G4FPH's Amateur Radio Pages - Racal TTA 1885A TX Terminal Project
This project started with my spotting an interesting looking item on eBay. Never before attracted to Racal equipment, the size of the roller coaster coils in the eBay photo encouraged me to find out more, and eventually bid and win the item. If you find yourself with one of these units, I may be able to help you get it going or know someone who can.
The project is still very much work in progress. If you are interested, drop me an e-mail for more details.
The Racal TTA 1885A is a 1 kW, HF, multimode transmitter terminal. The terminal has continuous coverage from 1.6 (hence the big roller-coasters!) to 30 MHz and comprises two units: The MA1723 drive unit is all solid state, with synthesised tuning in 100 Hz steps and delivers a nominal 100 mW into the two-stage companion, TA1823, power amplifier. The power amplifier features a broadband solid state stage operating in Class A producing a maximum 25 W to drive a single 4CX1500B valve operating in passive grid, grounded cathode, class AB1. The valve section of the amplifier unit employs a Pi-L output network and is fully auto-tuned using relays, solenoids and motorised roller-coasters. Oh, yes! Operating modes are SSB, ISB, AM, CW. In summary, the TTA 1885A is a fine example of 1980s British RF engineering that probably cost the UK taxpayer very dear the first time around!
Not many pictures yet, but click on the thumbnail below for a bigger picture.
With the last internal anode, glass envelope valve having been retired from active service, the G4FPH station now relies on external anode valve finals. Recent experiences with triodes in grounded grid having been entirely positive, it was time to get to grips with external anode tetrodes. I once thought of making a VHF PA with 4CX250B, but got fed up designing power supplies and interlocks to protect the valve long before the project made it to air. Tetrode - what a pain! With Racal having done the hard work on the PSU and interlock front and with the incentive of getting reasonable power output at the end of the project, I welcomed the Racal TTA1885A with its Eimac 4CX1500B tetrode into the station.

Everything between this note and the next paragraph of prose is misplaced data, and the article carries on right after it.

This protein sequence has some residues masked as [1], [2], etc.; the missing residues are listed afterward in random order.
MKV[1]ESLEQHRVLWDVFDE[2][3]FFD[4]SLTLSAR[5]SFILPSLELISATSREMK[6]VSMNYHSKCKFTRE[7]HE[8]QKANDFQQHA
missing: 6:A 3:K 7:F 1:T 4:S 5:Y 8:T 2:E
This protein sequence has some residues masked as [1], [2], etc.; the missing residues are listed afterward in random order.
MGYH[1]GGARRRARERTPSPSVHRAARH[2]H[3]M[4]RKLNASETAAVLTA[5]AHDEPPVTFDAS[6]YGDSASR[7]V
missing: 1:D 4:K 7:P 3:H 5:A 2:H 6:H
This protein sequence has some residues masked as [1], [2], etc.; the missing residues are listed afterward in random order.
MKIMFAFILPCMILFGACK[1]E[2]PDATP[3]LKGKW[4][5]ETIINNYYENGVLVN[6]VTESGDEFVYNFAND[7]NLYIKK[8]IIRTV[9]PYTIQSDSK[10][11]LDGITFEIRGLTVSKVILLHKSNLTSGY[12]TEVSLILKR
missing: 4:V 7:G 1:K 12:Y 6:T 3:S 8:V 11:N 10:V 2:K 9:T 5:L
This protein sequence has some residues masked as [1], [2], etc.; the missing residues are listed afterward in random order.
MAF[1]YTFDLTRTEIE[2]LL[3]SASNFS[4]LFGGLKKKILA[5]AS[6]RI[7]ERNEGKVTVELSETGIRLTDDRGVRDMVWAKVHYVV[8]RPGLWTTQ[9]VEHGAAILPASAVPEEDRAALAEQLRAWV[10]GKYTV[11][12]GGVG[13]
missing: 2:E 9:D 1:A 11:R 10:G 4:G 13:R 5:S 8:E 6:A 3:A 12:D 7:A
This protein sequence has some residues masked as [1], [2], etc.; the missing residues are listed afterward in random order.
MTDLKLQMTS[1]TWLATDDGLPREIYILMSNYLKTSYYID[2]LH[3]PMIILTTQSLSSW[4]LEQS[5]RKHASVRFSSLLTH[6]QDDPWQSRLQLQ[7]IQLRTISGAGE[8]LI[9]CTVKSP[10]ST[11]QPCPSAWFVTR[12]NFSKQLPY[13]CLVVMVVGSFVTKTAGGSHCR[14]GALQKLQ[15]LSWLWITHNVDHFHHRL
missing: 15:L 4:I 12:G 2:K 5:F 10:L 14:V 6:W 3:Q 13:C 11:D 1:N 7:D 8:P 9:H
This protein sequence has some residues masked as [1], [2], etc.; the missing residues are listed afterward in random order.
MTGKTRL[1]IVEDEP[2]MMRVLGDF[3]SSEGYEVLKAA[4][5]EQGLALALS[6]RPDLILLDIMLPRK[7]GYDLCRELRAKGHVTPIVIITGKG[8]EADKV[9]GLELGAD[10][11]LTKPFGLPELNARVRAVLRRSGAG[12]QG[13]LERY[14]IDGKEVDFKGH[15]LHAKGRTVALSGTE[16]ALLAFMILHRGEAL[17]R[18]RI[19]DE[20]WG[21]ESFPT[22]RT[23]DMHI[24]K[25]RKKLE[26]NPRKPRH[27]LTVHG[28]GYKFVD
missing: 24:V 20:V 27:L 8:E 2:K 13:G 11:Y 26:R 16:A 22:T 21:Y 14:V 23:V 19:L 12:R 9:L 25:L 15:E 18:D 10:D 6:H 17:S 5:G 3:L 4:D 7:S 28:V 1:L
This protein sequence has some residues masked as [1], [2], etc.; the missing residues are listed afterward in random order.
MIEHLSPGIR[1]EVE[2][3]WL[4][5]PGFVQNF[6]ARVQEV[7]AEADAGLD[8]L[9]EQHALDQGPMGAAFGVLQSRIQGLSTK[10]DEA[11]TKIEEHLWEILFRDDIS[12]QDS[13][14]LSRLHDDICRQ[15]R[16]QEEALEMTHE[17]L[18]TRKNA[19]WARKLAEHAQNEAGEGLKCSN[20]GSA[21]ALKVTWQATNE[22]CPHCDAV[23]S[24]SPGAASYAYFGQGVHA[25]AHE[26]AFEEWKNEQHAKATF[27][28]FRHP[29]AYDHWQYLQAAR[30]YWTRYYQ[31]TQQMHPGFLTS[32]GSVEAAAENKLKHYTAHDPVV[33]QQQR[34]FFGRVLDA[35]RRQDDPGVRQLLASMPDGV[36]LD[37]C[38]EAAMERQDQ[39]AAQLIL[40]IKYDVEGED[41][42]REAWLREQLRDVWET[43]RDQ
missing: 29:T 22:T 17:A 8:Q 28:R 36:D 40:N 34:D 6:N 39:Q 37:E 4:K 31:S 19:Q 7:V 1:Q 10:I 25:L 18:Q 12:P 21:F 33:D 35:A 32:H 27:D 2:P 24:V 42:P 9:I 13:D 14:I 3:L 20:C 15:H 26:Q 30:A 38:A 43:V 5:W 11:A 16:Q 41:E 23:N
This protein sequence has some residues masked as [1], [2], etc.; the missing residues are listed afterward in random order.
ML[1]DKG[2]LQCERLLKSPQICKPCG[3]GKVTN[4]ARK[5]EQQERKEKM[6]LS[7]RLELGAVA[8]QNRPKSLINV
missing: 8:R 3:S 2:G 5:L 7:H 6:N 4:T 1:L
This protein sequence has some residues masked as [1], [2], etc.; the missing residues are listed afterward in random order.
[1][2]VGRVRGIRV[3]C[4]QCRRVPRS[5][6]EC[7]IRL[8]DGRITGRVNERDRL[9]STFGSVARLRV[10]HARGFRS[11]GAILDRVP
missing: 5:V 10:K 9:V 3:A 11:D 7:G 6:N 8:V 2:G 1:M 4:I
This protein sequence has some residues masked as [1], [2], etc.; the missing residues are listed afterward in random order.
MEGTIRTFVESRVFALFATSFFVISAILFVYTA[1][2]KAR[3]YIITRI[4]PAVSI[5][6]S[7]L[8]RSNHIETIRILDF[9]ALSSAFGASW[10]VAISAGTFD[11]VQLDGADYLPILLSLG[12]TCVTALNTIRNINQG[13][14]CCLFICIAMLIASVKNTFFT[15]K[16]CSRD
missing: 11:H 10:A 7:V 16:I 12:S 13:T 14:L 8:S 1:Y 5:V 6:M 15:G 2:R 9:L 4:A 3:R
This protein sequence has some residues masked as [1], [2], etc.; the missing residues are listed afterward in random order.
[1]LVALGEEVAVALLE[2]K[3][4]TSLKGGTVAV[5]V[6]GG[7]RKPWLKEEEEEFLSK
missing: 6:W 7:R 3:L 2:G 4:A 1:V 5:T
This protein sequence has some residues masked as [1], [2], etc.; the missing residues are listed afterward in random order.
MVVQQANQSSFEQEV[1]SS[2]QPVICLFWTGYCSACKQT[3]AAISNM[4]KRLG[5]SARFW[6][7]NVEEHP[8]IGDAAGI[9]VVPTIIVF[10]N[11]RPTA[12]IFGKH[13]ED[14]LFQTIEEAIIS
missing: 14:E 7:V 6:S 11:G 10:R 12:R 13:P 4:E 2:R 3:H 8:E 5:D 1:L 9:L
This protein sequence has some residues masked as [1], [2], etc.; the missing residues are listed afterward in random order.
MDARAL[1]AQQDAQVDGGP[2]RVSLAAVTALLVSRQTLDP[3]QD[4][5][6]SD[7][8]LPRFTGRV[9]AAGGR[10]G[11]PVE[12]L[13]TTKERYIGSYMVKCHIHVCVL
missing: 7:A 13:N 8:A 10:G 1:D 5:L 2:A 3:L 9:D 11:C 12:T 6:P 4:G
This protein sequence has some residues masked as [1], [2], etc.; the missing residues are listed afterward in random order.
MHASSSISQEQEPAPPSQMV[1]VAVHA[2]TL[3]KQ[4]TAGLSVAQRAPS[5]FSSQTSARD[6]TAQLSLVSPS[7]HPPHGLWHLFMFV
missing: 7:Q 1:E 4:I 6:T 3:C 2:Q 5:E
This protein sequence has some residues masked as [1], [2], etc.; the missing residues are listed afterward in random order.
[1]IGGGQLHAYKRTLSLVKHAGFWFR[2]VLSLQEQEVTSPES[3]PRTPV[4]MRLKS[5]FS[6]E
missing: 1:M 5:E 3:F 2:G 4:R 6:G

The circuitry of the MA1723 drive unit is CPU controlled (RCA 1802 processor), with the operating programme stored in 2532 EPROMS. The rest of unit's circuitry is mostly CMOS, analogue and discrete. Big boards, easy to mend. Possible problems for the future are ageing tantalum capacitors and availability of the processor IC plus a custom Racal IC in the synthesiser, plus odd ECL ICs. The two large, LCD display panels are already quite badly deteriorated.
The TA1823 amplifier is designed to 'plug and play' with the drive unit via a straightforward, multi-wire interface. The amplifier can be fully remote controlled from the drive unit's front panel. The amplifier is controlled by a rack of cards - no processor this time, just lots of CMOS, analogue and discrete. Relays in the amplifier are responsible for switching the output valve grid network (choice of three depending on operating frequency, while chunky, 115 V AC solenoids push contacts to select combinations of capacitors for 'C1' and 'C2' in the Pi-L output network. 'L1' (tune - on right of picture) and 'L2' (load - on left of picture) in the Pi-L output network are large roller coaster coils driven by DC-powered servo motors. Remember analogue servos!? The amplifier divides the HF spectrum into 8 bands. The amplifier auto tuning sequence is in three parts: